Mozilla to Roll-Out DNS-Over-HTTPS For Safer Browsing
September 11, 2019
Mo Moin (2302 articles)
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Mozilla to Roll-Out DNS-Over-HTTPS For Safer Browsing

Mozilla has announced plans to start rolling out DNS-over-HTTPS (DoH) by default to US users from the end of September, in a bid to improve cybersecurity across the web.

The Firefox browser-maker’s senior director of engineering, Selena Deckelmann, explained in a blog post that only a small percentage of users would see the new feature at first, while the changes are monitored.

DoH should in theory make the web safer and improve user privacy by encrypting DNS query traffic so that third parties cannot eavesdrop on a user’s connection and/or redirect them to phishing/malware sites via man-in-the-middle attacks.

However, because the connection becomes encrypted, concerns have been raised that it prevents ISPs from applying content filters requested by parents to protect their children’s browsing. Similarly, enterprise admins may find it interferes with their own network configurations.

To take account of this, Deckelmann said Mozilla plans to disable DoH if it detects opt-in parental controls, and to respect enterprise configuration unless DoH is explicitly enabled.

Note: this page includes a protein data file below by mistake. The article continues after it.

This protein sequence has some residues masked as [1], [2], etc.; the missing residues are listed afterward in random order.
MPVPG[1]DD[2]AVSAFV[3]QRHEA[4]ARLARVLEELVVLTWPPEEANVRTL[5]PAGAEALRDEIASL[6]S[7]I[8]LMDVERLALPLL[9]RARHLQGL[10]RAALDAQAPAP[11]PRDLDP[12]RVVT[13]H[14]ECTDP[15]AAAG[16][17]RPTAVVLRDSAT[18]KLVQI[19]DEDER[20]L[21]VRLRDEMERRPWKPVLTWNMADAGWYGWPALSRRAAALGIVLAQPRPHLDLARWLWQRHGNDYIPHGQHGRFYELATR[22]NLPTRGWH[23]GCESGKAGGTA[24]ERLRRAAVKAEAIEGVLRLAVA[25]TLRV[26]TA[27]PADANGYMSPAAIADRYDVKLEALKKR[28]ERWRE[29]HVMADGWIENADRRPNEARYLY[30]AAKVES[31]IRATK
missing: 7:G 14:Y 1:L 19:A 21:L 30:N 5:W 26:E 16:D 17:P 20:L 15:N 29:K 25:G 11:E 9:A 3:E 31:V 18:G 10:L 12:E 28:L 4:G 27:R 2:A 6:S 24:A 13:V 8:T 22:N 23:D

“Firefox already detects that parental controls are enabled in the operating system, and if they are in effect, Firefox will disable DoH,” she explained. “Similarly, Firefox will detect whether enterprise policies have been set on the device and will disable DoH in those circumstances. If an enterprise policy explicitly enables DoH, which we think would be awesome, we will also respect that.”

Kevin Bocek, VP of security strategy & threat intelligence at Venafi, broadly welcomed the move as improving online security, adding that many privacy-conscious users already employ widely available DNS encryption services.

However, he argued that criticism of DoH for weakening ISPs’ ability to filter harmful material misses a potentially more concerning issue.

“Proposals to encrypt DNS as standard would mean all traffic on browsers that use it will bypass locally held DNS nameservers, and go straight to a central server under the control of Mozilla, Google or one of its peers,” Bocek explained.

“In effect, this gives these companies control over our search information and internet activity, which in turn gives them a greater level of control over the internet itself. So while these changes are a boost for online privacy advocates, the prospect of a small number of for-profit firms having such influence is worrying.”

This post Mozilla to Roll-Out DNS-Over-HTTPS For Safer Browsing originally appeared on InfoSecurity Magazine.

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